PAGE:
TrueBlue Diamond

WHAT ARE BLUE DIAMONDS?

A blue diamond is a real, natural diamond with a noticeable blue tone due to the presence of boron in the diamond’s carbon structure. Blue diamonds range in color. From light blue to deep blue often with a secondary hue like violet, gray, and even green. Blue diamonds are not treated or enhanced to get their color, they are found in the earth’s surface with their natural blue coloring.

Blue diamonds are found only in a few mines in the world: the Argyle Mine in Australia, the Goloconda mine in India, and the Cullinan mine in South Africa. The carat weight and intensity of blue color determine how much a blue diamond is worth. Due to blue diamonds’ rarity, they’re usually more expensive than white diamonds and other color diamond.

TrueBlue Jewlery

TYPES OF BLUE DIAMOND

Most blue diamonds are Type IIb diamonds, which account for only 0.1% of the world’s color diamonds. There’s a spectrum within blue diamonds. These Diamonds range from light to deep, vivid blue. Most diamonds also have a secondary hue that alters their color to be more green or gray.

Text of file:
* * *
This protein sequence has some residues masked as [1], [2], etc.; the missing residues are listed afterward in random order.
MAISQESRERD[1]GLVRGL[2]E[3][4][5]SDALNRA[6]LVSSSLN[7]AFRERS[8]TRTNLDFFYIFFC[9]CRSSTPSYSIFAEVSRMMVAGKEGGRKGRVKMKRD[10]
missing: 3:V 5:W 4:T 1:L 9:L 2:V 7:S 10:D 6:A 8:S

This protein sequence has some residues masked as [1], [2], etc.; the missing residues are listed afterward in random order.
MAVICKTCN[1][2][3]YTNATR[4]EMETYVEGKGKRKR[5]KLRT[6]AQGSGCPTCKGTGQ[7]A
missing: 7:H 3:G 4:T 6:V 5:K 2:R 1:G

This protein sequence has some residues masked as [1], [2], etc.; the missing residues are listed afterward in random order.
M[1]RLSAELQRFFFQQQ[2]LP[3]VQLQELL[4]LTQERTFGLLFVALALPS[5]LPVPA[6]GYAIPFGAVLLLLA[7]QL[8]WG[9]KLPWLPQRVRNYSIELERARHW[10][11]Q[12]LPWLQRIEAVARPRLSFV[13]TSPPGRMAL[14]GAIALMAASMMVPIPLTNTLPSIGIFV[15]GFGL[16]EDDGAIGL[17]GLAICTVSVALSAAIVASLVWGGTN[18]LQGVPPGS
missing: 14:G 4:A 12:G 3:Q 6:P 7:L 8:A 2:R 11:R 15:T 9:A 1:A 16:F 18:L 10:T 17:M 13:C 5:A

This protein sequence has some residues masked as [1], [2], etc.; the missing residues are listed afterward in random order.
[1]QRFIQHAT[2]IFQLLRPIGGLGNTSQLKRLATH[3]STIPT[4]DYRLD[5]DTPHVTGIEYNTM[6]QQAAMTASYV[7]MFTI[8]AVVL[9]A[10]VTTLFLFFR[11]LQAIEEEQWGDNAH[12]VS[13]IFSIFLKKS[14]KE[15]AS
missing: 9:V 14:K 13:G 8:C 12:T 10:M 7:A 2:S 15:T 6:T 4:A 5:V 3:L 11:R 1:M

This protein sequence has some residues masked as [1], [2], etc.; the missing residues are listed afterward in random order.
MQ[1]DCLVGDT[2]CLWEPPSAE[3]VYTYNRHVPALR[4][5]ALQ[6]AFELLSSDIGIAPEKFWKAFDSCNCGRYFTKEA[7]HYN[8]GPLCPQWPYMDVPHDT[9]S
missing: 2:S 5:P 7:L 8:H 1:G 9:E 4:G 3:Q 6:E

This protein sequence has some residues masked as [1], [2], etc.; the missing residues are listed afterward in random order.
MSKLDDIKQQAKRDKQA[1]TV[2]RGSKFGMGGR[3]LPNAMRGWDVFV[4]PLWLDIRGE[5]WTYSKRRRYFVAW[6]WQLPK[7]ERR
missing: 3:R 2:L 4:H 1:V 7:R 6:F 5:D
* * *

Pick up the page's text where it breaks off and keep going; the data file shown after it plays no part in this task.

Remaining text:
Depending on the color intensity, blue diamonds look like pale blue gemstones, vibrant blue stones or a mix of two colors like blue and purple. Secondary hues add tint and character to the stone. No matter where a stone falls on the blue diamond color chart, it’s bound to be a stunning, rare gem.

Blue diamonds belong to the family of Fancy Color Diamonds, the name for diamonds that exhibit a rich color. A blue diamond’s value is based on its 4Cs (Cut, Color, Clarity and Carat), with Color intensity being the most important factor.

THE ORIGIN OF BLUE DIAMOND’S COLOR

Blue diamonds are real, natural diamonds that form beneath the surface for billions of years. These diamonds are not color-treated or enhanced to get their blue color—it is natural. The mesmerizing color of the blue diamond comes from traces of boron in the diamond’s carbon composition.

Though often confused, sapphires are entirely different gemstones than blue diamonds. Sapphires are a member of the corundum family and contain traces of titanium, iron, magnesium, copper and chromium.

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